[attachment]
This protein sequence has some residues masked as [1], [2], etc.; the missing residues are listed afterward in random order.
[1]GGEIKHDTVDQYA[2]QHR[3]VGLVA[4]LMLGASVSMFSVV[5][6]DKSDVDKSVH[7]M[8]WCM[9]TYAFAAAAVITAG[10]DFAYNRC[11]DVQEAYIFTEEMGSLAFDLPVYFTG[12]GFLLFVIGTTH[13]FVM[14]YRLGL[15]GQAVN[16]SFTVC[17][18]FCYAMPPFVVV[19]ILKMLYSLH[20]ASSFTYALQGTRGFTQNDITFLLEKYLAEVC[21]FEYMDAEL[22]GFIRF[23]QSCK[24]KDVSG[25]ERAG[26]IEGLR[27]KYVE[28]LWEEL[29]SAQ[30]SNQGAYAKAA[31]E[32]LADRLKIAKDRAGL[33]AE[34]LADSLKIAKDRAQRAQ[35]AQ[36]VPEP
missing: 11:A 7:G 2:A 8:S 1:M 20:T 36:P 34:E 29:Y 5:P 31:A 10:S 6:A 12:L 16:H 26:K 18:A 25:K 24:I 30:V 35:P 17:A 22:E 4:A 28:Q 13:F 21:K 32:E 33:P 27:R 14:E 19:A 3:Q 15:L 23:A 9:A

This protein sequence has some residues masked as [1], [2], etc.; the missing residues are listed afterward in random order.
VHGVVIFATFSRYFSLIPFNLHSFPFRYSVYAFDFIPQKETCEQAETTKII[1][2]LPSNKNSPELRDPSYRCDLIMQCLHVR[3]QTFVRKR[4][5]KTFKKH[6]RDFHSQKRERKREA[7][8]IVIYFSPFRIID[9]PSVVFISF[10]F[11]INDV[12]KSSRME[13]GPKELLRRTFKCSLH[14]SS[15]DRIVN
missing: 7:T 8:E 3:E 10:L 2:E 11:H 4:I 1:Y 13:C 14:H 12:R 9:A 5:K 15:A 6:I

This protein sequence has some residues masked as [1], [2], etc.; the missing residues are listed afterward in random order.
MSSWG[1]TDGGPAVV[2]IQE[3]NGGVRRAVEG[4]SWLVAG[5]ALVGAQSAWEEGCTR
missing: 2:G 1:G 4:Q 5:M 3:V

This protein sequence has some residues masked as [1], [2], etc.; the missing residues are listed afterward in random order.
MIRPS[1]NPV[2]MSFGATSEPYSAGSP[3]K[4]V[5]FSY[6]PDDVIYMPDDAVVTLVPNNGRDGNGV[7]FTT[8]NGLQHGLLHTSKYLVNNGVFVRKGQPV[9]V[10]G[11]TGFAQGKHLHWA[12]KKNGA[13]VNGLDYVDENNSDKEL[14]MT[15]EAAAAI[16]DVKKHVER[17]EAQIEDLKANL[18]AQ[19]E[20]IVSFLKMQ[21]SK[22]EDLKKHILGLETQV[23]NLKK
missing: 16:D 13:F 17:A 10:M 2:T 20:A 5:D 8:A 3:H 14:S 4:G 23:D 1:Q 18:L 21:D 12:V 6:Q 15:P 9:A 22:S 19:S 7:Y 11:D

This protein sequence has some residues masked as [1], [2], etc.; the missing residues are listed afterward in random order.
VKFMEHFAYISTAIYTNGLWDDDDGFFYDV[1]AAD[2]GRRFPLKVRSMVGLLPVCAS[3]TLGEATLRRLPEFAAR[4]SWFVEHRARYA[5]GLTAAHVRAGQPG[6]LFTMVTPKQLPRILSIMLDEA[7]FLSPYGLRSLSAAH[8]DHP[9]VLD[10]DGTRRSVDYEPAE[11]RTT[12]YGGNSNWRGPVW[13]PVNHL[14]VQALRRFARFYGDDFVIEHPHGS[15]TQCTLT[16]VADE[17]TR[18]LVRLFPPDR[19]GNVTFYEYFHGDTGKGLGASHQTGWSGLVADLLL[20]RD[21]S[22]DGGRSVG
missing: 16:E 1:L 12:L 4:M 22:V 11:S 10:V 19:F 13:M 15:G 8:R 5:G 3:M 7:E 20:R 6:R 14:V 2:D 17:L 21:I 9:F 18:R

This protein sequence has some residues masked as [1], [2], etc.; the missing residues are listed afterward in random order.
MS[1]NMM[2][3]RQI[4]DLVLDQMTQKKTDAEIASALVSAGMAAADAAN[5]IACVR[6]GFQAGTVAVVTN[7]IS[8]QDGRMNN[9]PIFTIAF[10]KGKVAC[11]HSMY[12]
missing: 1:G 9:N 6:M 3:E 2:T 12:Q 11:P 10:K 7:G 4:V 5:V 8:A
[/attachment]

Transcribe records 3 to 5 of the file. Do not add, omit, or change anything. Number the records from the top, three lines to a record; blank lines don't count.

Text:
This protein sequence has some residues masked as [1], [2], etc.; the missing residues are listed afterward in random order.
MSSWG[1]TDGGPAVV[2]IQE[3]NGGVRRAVEG[4]SWLVAG[5]ALVGAQSAWEEGCTR
missing: 2:G 1:G 4:Q 5:M 3:V

This protein sequence has some residues masked as [1], [2], etc.; the missing residues are listed afterward in random order.
MIRPS[1]NPV[2]MSFGATSEPYSAGSP[3]K[4]V[5]FSY[6]PDDVIYMPDDAVVTLVPNNGRDGNGV[7]FTT[8]NGLQHGLLHTSKYLVNNGVFVRKGQPV[9]V[10]G[11]TGFAQGKHLHWA[12]KKNGA[13]VNGLDYVDENNSDKEL[14]MT[15]EAAAAI[16]DVKKHVER[17]EAQIEDLKANL[18]AQ[19]E[20]IVSFLKMQ[21]SK[22]EDLKKHILGLETQV[23]NLKK
missing: 16:D 13:F 17:A 10:M 2:T 20:A 5:D 8:A 3:H 14:S 4:G 23:D 1:Q 18:L 21:D 12:V 6:Q 15:P 9:A 22:S 19:S 7:Y 11:D

This protein sequence has some residues masked as [1], [2], etc.; the missing residues are listed afterward in random order.
VKFMEHFAYISTAIYTNGLWDDDDGFFYDV[1]AAD[2]GRRFPLKVRSMVGLLPVCAS[3]TLGEATLRRLPEFAAR[4]SWFVEHRARYA[5]GLTAAHVRAGQPG[6]LFTMVTPKQLPRILSIMLDEA[7]FLSPYGLRSLSAAH[8]DHP[9]VLD[10]DGTRRSVDYEPAE[11]RTT[12]YGGNSNWRGPVW[13]PVNHL[14]VQALRRFARFYGDDFVIEHPHGS[15]TQCTLT[16]VADE[17]TR[18]LVRLFPPDR[19]GNVTFYEYFHGDTGKGLGASHQTGWSGLVADLLL[20]RD[21]S[22]DGGRSVG
missing: 16:E 1:L 12:L 4:M 22:V 11:S 10:V 19:F 13:M 15:G 8:R 5:G 3:M 7:E 20:R 6:R 14:V 2:D 17:L 21:I 9:F 18:R